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Why lawyers don't like Linux

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Professionals who work on the basis of billable hours rarely take the time out to write an article for publication unless they have a valid reason for doing so. That's why I'm generally a bit sceptical when lawyers come out with articles that attempt to make a case against the use of free and open source sofware.

No lawyer would ever be paid the same rates for a third-rate article about FOSS as he/she is paid for listening to a client - hence my scepticism.
But, surprisingly, over the past three months two members of the legal profession have taken the time to pen what they, no doubt, consider to be serious objections to the use of FOSS.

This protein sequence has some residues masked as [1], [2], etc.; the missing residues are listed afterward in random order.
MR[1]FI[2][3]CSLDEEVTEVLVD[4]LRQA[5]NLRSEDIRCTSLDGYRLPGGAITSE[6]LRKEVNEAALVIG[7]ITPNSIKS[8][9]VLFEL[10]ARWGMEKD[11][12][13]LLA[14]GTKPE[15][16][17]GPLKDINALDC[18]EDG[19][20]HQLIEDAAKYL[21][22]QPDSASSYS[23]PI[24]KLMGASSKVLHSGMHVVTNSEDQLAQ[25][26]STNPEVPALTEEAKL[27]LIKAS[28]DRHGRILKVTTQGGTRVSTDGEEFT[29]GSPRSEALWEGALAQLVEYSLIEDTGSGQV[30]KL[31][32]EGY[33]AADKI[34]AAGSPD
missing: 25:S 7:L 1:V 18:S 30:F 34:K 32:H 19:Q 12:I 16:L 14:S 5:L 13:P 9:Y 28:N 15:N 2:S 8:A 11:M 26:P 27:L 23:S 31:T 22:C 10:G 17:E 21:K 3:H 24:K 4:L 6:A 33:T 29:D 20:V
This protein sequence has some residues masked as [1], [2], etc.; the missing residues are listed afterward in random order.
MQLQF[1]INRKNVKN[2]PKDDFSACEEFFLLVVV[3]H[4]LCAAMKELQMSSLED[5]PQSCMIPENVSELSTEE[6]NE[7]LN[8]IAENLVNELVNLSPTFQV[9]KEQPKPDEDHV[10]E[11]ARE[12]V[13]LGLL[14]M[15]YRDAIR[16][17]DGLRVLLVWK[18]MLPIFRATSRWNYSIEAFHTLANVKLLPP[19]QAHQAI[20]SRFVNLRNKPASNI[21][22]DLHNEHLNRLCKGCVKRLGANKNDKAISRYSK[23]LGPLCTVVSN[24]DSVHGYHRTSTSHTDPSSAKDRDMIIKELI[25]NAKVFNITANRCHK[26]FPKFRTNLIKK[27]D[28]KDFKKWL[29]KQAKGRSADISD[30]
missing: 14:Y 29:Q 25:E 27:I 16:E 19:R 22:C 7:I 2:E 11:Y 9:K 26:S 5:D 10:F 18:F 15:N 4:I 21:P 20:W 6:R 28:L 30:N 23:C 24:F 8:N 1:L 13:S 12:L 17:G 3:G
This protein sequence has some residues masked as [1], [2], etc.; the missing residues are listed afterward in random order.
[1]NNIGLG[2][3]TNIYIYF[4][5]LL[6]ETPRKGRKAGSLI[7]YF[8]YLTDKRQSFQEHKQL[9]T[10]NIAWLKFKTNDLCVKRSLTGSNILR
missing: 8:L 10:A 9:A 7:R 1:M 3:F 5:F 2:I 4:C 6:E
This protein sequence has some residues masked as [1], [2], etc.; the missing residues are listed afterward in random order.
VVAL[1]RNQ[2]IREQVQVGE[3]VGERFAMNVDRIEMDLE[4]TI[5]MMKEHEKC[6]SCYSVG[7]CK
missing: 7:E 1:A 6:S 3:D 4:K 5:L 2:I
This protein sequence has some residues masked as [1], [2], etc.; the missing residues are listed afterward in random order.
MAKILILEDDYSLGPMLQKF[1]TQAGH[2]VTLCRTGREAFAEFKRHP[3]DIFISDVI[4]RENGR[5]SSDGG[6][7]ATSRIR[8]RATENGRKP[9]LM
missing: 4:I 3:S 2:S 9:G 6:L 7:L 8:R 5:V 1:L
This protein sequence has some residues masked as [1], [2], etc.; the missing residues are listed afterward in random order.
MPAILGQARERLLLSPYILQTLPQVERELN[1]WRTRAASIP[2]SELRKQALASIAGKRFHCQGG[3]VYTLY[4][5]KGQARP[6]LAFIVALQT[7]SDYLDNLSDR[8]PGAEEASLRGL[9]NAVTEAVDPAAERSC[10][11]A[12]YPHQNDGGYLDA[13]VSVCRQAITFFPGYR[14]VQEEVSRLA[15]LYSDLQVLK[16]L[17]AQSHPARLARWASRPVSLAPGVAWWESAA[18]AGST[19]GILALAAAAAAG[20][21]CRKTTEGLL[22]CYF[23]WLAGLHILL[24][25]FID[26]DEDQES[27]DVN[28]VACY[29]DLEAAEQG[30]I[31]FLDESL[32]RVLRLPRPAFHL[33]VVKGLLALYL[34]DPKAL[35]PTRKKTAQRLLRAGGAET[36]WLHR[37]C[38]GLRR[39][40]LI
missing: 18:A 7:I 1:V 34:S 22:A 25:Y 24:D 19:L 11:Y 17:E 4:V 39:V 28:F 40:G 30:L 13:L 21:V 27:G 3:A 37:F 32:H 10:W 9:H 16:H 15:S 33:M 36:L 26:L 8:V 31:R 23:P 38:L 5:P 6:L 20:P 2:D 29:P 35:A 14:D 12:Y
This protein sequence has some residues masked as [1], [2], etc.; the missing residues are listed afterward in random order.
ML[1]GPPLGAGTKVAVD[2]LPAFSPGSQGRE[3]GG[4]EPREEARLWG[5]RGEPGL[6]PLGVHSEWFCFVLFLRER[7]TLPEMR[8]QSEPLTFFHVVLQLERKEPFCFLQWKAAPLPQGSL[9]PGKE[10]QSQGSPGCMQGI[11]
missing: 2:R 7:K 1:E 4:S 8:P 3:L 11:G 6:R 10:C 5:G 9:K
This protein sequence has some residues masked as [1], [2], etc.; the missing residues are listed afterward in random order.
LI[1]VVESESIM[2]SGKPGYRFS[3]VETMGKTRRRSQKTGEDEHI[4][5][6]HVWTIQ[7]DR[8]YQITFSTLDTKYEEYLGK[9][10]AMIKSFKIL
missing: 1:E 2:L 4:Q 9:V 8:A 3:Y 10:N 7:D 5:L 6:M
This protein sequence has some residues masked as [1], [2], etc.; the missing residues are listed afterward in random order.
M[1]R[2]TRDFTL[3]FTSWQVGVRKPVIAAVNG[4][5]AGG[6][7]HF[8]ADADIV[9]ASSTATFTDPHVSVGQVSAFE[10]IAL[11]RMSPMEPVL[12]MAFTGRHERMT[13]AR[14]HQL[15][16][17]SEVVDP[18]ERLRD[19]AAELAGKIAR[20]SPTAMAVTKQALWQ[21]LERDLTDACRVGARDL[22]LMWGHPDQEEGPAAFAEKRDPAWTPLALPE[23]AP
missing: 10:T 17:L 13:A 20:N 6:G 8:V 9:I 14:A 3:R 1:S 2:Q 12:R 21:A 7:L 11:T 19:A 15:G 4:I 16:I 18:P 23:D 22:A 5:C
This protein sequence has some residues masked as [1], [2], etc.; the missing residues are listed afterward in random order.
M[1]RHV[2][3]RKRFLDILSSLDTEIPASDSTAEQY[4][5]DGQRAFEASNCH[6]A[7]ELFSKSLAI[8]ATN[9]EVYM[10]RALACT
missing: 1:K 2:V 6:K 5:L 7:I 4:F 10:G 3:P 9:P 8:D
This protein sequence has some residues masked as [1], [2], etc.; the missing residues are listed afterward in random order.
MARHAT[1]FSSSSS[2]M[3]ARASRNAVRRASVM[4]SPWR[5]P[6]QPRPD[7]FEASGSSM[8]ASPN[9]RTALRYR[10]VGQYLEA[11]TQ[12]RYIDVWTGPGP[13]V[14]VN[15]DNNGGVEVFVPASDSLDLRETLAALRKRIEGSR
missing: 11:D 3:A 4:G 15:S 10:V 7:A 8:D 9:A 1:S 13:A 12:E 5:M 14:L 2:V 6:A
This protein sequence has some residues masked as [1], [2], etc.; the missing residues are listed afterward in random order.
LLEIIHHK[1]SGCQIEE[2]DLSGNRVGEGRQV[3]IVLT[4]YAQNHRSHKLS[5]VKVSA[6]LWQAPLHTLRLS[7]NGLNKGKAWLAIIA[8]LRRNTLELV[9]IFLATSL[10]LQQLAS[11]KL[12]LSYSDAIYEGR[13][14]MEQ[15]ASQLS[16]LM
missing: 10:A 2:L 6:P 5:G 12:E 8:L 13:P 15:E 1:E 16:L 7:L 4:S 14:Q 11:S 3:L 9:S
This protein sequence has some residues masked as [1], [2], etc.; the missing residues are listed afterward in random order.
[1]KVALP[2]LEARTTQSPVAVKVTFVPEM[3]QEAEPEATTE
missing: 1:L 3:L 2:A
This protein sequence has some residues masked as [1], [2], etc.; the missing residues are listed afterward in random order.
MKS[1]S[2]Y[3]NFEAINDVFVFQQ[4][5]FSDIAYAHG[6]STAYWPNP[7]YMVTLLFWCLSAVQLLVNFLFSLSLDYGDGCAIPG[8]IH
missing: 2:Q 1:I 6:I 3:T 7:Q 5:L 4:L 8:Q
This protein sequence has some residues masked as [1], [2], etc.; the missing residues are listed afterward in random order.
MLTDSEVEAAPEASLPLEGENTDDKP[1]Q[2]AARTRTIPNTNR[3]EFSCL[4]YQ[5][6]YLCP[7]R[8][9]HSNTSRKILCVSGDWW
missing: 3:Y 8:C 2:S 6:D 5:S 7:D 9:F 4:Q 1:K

In one case, I went into detail about the article and pointed out some of the areas in which it was deficient in reasoning.

This time, I didn't think it worth bothering to do so, because the article contains quite ridiculous claims - and the Groklaw website author, Pamela Jones, has shot down the credibility of the author in a much more forensic manner than I ever could.

But it is interesting to muse on something more general, which, nevertheless, is connected. Why do lawyers dislike Linux?

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